To gain self-acceptance and self-knowledge, you must be open with your therapist. It’s okay if this takes time–therapists are very patient people!–but you need to commit yourself to being honest and accountable. If you’re having trouble with the process, tell your counselor. It’s okay to talk about therapy in therapy! Your feedback is often enlightening, and can lead to greater intimacy. And remember: Everything you say in therapy is confidential.

What to Expect in an Individual Therapy Session

If you’re nervous about going to individual therapy for the first time, we totally understand. Daily life has a way of keeping our vulnerable psyches under wraps, and therapy threatens to expose our soft spots. But most people don’t spill their guts in the first session. You have to develop a bond with your therapist first. And you may decide that you don’t like the first provider you meet with. You don’t think you can trust them, or the vibes are just off. You can switch! Therapists are used to this and they are more than capable of managing their own feelings of rejection. The most important thing is that you find someone with whom you can work well.  

And be aware that some weird stuff can come up in your first therapy sessions. You might worry that your therapist doesn’t like you. You might not know what the boundaries are. You might worry about being boring so you become performative. You might get anxious when your therapist makes room for silence. This is all very interesting material for you and your therapist to look at together. 

Mental health professionals typically structure their sessions so you don’t leave with any major business unfinished. They may glance at the clock now and again to keep track of time. This doesn’t mean that they’re trying to get rid of you! It usually means that they want to ensure you can cover what needs to be covered during the session, and that you will depart on an encouraging note.  

Finally, remember that therapeutic progress isn’t linear. You might have phenomenal sessions where you walk out feeling like you have a new lease on life; and you might have dud sessions where you feel worse than when you came in. Keep going. Tell your therapist when you feel like you’ve figured everything out, and tell them when you feel disappointed. This feedback can be vital in steering the dynamic therapeutic process.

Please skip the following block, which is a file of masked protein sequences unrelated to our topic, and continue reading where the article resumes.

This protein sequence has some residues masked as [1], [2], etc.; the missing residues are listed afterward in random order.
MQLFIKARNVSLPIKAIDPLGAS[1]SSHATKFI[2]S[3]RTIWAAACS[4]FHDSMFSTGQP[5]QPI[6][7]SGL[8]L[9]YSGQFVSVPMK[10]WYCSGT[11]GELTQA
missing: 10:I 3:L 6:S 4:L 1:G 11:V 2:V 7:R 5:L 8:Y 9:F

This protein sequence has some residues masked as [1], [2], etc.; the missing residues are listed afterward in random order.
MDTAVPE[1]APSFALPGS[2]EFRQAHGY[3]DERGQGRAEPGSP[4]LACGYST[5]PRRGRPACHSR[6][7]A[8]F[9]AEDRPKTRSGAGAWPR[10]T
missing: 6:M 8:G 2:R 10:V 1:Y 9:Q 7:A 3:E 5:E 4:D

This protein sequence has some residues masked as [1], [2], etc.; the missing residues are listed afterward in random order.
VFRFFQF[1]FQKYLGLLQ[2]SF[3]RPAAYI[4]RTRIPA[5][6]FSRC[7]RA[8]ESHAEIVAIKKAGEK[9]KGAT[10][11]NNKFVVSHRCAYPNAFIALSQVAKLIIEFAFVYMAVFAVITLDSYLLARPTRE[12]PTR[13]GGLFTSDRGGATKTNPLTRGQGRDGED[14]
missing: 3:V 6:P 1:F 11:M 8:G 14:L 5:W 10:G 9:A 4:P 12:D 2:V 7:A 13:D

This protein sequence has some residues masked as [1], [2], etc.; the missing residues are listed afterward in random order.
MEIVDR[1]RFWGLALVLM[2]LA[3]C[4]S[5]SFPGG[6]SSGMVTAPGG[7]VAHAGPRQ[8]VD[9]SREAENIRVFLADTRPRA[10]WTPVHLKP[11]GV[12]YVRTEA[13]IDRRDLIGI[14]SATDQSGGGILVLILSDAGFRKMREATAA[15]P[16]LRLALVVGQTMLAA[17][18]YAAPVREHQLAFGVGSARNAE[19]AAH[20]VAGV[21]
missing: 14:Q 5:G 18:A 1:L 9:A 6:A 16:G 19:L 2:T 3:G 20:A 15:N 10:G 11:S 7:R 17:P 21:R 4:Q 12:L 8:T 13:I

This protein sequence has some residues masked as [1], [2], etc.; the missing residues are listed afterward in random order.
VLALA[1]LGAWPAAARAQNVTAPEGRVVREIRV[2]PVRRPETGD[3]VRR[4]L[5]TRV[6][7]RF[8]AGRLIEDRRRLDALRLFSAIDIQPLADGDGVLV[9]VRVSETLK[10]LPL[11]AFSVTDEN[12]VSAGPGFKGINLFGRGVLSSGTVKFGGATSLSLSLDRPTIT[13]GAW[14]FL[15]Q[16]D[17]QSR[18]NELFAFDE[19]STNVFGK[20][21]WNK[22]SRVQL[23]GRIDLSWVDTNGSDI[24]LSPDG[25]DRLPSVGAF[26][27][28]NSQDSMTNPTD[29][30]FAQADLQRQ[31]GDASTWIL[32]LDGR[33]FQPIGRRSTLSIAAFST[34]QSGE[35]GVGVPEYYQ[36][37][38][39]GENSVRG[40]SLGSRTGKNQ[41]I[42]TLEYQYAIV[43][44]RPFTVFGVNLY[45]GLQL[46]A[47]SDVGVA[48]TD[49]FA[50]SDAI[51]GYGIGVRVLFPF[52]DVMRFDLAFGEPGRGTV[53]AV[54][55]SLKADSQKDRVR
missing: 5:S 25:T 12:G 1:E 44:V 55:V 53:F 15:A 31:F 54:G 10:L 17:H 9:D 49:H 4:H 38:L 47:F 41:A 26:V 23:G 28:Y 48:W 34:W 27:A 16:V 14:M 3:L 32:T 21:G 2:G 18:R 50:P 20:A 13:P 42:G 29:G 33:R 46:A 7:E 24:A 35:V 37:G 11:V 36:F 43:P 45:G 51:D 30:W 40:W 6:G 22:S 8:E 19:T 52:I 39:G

How to Find the Right Therapist for You

Finding the right therapist is both a science and an art. You can research specialties and make phone calls and read dozens of clinician bios, but ultimately you will be alone in a room with this person (or videoconferencing in the case of online therapy), and you will have to feel a rapport. 

If you’ve never given much thought to exactly what type of therapist you’d like to see, you can start with some basic questions:

  • Do I feel more comfortable talking to a person of my same gender? My same racial or ethnic background? My sexual orientation? My religion?
  • Do I have an existing mental health condition and need a therapist who has experience treating it?
  • When and how will I be most comfortable meeting with a therapist? Can the therapist accommodate my needs? 
  • Is the therapist available quickly?
  • Is the therapist in my health insurance network?

Many of these questions can be answered online, but you can also call Thriveworks customer service if you need guidance. It is our great joy in life to match people to a therapist who will end up changing their life for the better. We look forward to serving you.